Opinion: Landis finds soapbox at Wall Street Journal

According to an article posted at Wall Street Journal online, Floyd Landis has engaged “in hours of interviews with The Wall Street Journal in May.”  This article is apparently a distilled transcript of those interviews with little to no commentary on any other points of view aside from a couple “no comment” or “I deny everything” quotes.  To be fair to the Wall Street Journal, however, those accused in Landis’s statements have been fairly tight lipped on the issue by choice.

I’ve approached this issue with some skepticism since it first broke.  I’ll agree with other statements that have been made that the credibility of Floyd Landis is somewhat in question.  However, I’m neither a Texas flag waving Armstrongian, nor a Texas flag burning anti-Armstrongian.  While I would find it very disappointing, I concede the possibility that Lance Armstrong may have a couple of bags of blood hanging in his closet next to whatever skeleton may also be there.  It was with this open mindset that I was actually looking forward to reading this article – hoping journalistic impartiality would prevail at the WSJ and I could get some compelling information.

Instead, I got hundreds of words of direct quotes from Floyd Landis, followed by this gem:

One evening during the camp, a handful of team members piled into a black Chevrolet Suburban for a night on the town, with Mr. Armstrong serving as the master of ceremonies.

Mr. Landis had met Mr. Armstrong briefly in the past, but most of what he knew about the world’s most famous cyclist was what he’d read in Mr. Armstrong’s 2000 memoir, “It’s Not About the Bike.” Mr. Landis had devoured the book, in which Mr. Armstrong chronicled his comeback from testicular cancer and portrayed himself as a modest and devoted family man.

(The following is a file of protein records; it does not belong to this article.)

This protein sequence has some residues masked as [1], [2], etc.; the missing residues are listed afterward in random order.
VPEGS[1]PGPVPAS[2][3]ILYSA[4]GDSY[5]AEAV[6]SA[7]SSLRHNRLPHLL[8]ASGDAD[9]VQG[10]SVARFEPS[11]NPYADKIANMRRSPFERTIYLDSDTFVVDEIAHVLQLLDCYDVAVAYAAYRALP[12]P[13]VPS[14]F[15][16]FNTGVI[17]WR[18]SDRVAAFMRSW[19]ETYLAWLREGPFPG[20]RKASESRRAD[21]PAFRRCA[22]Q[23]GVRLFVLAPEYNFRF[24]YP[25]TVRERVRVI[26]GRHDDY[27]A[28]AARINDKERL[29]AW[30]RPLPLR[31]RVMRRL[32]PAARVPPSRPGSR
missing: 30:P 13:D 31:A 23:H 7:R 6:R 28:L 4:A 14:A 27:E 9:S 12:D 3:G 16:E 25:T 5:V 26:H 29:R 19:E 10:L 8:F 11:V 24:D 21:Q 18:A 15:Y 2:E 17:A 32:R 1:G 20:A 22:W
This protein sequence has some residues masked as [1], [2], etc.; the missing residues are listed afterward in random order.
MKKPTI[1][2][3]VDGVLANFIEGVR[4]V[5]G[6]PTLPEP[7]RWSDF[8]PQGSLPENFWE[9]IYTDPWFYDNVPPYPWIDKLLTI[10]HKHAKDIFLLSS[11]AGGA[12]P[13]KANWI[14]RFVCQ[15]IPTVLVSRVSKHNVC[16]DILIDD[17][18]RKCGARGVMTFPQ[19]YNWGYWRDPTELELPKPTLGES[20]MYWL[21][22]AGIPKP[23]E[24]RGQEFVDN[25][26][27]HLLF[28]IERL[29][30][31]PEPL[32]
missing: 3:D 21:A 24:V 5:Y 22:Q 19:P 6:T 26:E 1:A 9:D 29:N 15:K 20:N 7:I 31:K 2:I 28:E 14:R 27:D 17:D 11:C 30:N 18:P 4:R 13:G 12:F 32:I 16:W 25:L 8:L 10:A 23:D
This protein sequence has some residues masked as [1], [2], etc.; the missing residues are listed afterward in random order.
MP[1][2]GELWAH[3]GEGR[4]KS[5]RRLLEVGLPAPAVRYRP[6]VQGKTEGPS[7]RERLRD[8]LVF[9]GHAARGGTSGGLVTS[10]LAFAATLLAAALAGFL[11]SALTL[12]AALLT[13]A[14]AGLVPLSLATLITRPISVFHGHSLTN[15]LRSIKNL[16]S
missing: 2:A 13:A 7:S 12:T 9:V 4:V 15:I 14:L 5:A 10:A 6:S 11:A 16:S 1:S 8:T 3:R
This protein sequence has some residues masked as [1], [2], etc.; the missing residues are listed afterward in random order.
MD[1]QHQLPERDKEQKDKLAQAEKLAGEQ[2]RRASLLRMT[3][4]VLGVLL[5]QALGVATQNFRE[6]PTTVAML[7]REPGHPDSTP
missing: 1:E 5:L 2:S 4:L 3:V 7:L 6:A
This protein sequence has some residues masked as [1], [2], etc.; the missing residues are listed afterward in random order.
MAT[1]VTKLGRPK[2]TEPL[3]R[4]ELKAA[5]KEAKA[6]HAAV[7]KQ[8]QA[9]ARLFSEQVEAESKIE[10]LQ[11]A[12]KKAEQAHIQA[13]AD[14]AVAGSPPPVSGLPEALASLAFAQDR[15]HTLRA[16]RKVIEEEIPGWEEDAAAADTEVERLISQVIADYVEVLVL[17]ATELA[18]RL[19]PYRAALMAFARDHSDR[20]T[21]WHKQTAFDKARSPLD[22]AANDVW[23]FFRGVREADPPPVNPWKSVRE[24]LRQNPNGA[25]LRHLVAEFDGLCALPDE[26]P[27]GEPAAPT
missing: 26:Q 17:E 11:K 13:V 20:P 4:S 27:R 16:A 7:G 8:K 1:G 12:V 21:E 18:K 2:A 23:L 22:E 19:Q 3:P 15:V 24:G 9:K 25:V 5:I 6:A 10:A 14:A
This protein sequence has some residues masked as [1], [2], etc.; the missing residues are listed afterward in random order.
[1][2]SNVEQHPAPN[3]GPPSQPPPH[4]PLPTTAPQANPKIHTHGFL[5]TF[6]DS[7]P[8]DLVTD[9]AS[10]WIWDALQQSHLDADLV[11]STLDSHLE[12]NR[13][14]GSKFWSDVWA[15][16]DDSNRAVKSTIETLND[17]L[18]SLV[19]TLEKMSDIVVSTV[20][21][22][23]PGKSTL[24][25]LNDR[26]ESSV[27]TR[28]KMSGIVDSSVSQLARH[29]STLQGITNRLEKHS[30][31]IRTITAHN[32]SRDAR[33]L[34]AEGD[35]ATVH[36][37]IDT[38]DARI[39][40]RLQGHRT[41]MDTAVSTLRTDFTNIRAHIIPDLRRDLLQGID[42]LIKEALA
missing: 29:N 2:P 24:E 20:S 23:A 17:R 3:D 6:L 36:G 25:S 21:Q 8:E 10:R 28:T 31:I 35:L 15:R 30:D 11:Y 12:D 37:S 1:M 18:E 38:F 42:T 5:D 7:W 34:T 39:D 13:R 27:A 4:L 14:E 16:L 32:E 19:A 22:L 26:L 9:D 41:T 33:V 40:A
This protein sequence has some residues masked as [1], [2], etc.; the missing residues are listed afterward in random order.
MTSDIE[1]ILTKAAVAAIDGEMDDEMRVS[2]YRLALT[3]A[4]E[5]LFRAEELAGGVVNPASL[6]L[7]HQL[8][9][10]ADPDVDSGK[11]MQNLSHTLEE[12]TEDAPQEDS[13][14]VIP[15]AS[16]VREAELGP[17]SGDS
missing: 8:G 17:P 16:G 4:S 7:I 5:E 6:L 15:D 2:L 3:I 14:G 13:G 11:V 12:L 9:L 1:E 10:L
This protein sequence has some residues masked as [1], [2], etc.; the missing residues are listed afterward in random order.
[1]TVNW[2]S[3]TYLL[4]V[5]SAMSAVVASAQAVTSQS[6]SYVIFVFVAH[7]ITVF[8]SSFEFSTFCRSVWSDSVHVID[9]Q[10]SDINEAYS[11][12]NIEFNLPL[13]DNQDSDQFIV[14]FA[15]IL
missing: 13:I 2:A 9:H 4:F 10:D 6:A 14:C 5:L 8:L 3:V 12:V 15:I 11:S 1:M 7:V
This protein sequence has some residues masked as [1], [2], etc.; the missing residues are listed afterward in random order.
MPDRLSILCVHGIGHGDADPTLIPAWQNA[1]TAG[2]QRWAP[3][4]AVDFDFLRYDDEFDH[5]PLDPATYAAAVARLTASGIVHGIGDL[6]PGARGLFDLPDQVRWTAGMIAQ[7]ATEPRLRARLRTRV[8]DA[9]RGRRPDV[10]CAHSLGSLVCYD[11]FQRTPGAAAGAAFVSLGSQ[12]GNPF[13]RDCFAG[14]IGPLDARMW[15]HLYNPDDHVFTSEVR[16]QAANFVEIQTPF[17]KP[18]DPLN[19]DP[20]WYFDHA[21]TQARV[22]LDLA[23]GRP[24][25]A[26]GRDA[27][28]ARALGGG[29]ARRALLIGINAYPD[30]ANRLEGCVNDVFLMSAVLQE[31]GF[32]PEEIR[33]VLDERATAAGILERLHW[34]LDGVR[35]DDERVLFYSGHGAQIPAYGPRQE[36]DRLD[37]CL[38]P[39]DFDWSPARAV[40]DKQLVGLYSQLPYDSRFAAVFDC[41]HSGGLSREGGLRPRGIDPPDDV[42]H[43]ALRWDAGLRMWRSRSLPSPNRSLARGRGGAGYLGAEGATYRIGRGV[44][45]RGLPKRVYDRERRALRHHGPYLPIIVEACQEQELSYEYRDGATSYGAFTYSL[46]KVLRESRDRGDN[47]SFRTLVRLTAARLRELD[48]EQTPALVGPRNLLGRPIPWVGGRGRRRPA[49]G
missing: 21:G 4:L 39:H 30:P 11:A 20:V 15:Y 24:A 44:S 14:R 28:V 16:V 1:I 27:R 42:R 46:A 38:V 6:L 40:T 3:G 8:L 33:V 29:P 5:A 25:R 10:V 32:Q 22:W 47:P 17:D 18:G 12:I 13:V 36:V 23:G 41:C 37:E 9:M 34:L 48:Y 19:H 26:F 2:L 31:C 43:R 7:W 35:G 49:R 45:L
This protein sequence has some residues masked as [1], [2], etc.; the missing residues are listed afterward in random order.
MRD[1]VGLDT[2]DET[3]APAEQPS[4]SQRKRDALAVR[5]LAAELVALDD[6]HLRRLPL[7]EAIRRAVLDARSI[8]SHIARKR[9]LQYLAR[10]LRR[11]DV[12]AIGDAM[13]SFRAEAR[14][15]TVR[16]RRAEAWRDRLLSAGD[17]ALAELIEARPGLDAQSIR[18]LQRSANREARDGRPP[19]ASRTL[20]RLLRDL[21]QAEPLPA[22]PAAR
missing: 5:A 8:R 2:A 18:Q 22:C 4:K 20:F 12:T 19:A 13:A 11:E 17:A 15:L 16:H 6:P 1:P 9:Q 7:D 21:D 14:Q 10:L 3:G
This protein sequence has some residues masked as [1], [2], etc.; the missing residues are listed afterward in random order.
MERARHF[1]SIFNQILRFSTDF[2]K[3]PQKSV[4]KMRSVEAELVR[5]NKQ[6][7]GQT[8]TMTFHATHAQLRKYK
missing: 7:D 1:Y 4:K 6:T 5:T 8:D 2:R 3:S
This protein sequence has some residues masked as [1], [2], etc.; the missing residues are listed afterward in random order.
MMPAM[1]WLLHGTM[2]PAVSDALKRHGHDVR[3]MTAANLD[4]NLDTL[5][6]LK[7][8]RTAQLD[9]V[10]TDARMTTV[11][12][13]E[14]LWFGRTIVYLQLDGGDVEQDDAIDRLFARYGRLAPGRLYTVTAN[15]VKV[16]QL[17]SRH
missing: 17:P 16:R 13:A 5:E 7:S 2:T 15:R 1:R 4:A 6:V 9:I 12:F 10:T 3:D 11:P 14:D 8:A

Mr. Armstrong took the wheel of the Suburban and roared off through the streets. Stop signs didn’t rate more than a tap of the brake, Mr. Landis said. Some traffic signals were wholly ignored and speed limits went unheeded. In the middle of the trip, Mr. Landis said, another rider asked, jokingly, “Are there no cops in this town?”

The journey ended at the Yellow Rose, a strip club on the north side of town. Don King, the club’s general manager, said Mr. Armstrong and other cyclists on his teams have been coming to the club for about a decade. The riders were ushered into a booth. They ordered drinks and mingled with the dancers.

Later that night, some of the cyclists drove downtown to the offices of the agency that represents Mr. Armstrong. There, the party accelerated, according to Mr. Landis. Four strippers arrived at the offices with two bouncers and began performing a private show for the cyclists and others, he said. Mr. Landis and another young rider who attended, Walker Ferguson, said some people were snorting what appeared to be cocaine.